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Agile Development: An Introduction


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Agile Development: An Introduction

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Agile Development: An Introduction

  1. 1. Damian Gordon Agile Development Damian Gordon Agile Development
  2. 2. Background • In February 2001, 17 software developers met at the Snowbird, Utah resort, to discuss lightweight development methods.
  3. 3. Background • They published the Manifesto for Agile Software Development to define the approach now known as Agile Software Development.
  4. 4. Manifesto for Agile Software Development We are uncovering better ways of developing software by doing it and helping others do it. Through this work we have come to value: Individuals and interactions over processes and tools Working software over comprehensive documentation Customer collaboration over contract negotiation Responding to change over following a plan That is, while there is value in the items on the right, we value the items on the left more.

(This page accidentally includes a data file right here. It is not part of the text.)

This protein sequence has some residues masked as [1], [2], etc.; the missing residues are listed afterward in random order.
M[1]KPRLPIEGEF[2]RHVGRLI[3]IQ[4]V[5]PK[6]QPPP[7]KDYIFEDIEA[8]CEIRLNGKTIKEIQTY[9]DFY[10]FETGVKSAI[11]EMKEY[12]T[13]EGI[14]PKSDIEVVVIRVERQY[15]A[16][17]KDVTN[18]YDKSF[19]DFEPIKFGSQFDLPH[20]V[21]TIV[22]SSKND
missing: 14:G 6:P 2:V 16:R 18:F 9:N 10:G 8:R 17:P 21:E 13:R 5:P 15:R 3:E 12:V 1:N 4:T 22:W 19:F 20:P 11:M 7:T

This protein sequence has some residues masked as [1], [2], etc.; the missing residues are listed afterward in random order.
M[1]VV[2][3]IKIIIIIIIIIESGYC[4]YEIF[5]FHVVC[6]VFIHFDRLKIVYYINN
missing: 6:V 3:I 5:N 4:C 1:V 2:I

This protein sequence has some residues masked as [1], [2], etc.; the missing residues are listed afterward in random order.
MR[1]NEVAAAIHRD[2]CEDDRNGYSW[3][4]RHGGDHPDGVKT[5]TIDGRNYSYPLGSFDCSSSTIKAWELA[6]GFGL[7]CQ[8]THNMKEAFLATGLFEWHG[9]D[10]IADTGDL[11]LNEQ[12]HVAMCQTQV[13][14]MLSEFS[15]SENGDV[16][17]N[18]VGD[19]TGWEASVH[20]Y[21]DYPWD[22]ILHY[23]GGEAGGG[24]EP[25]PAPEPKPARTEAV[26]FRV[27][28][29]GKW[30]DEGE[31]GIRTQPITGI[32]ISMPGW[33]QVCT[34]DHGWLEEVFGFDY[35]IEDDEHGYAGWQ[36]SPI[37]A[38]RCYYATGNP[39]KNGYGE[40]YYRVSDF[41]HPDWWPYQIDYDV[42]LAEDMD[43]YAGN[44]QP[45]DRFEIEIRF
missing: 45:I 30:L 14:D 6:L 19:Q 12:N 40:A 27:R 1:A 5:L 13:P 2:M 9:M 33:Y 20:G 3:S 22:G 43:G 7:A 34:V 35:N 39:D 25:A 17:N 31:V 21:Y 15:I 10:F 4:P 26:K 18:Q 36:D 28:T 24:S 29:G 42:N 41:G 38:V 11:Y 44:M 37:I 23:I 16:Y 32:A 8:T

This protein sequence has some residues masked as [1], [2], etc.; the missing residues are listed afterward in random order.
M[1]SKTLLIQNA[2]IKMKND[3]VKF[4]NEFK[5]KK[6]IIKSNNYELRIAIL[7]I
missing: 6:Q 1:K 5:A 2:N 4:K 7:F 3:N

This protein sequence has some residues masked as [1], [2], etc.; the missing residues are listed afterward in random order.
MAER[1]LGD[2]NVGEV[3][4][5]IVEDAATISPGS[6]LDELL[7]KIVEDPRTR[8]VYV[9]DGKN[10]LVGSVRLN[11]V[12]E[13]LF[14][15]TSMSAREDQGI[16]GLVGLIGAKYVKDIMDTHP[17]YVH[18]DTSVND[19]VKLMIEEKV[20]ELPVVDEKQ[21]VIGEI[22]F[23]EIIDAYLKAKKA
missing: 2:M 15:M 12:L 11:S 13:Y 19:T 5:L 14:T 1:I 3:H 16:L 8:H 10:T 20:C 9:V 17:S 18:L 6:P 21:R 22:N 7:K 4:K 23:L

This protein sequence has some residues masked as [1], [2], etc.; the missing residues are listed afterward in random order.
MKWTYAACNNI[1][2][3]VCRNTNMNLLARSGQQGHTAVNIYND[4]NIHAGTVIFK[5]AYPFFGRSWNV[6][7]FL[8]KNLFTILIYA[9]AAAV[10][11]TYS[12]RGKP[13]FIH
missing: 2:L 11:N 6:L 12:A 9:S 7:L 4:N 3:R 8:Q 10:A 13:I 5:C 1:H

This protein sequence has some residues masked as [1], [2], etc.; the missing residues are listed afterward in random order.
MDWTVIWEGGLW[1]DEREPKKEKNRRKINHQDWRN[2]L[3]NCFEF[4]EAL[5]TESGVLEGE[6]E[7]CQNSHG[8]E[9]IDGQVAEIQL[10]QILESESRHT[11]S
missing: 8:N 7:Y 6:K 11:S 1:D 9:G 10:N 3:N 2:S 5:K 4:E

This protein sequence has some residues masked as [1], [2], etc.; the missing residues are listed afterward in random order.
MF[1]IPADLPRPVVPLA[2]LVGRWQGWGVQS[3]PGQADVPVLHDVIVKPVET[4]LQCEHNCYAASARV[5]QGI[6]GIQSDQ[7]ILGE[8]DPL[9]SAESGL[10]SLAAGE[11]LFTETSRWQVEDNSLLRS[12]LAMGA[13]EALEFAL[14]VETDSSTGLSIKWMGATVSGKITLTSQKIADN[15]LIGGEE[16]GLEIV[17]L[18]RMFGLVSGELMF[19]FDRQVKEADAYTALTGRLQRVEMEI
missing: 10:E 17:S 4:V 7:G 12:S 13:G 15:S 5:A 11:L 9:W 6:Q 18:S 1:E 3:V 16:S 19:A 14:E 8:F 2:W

5. 5. Reference • Kent Beck, James Grenning, Robert C. Martin, Mike Beedle, Jim Highsmith, Steve Mellor, Arie van Bennekum, Andrew Hunt, Ken Schwaber, Alistair Cockburn, Ron Jeffries, Jeff Sutherland, Ward Cunningham, Jon Kern, Dave Thomas, Martin Fowler, Brian Marick (2001). “Manifesto for Agile Software Development”. Agile Alliance, • Beck, K. et al. (2001) “Manifesto for Agile Software Development”, Agile Alliance,
  6. 6. ManifestoforAgileSoftwareDevelopment
  7. 7. Agile Alliance • Some of the manifesto's authors formed the Agile Alliance, a non-profit organization that promotes software development according to the manifesto's principles.
  8. 8. Agile Methods • Well-known Agile Software Development Methods include: – Agile Modelling (AM) – Agile Unified Process (AUP) – Dynamic Systems Development Method (DSDM) – Essential Unified Process (EssUP) – Extreme Programming (XP) – Feature Driven Development (FDD) – Open Unified Process (OpenUP) – Scrum – Velocity tracking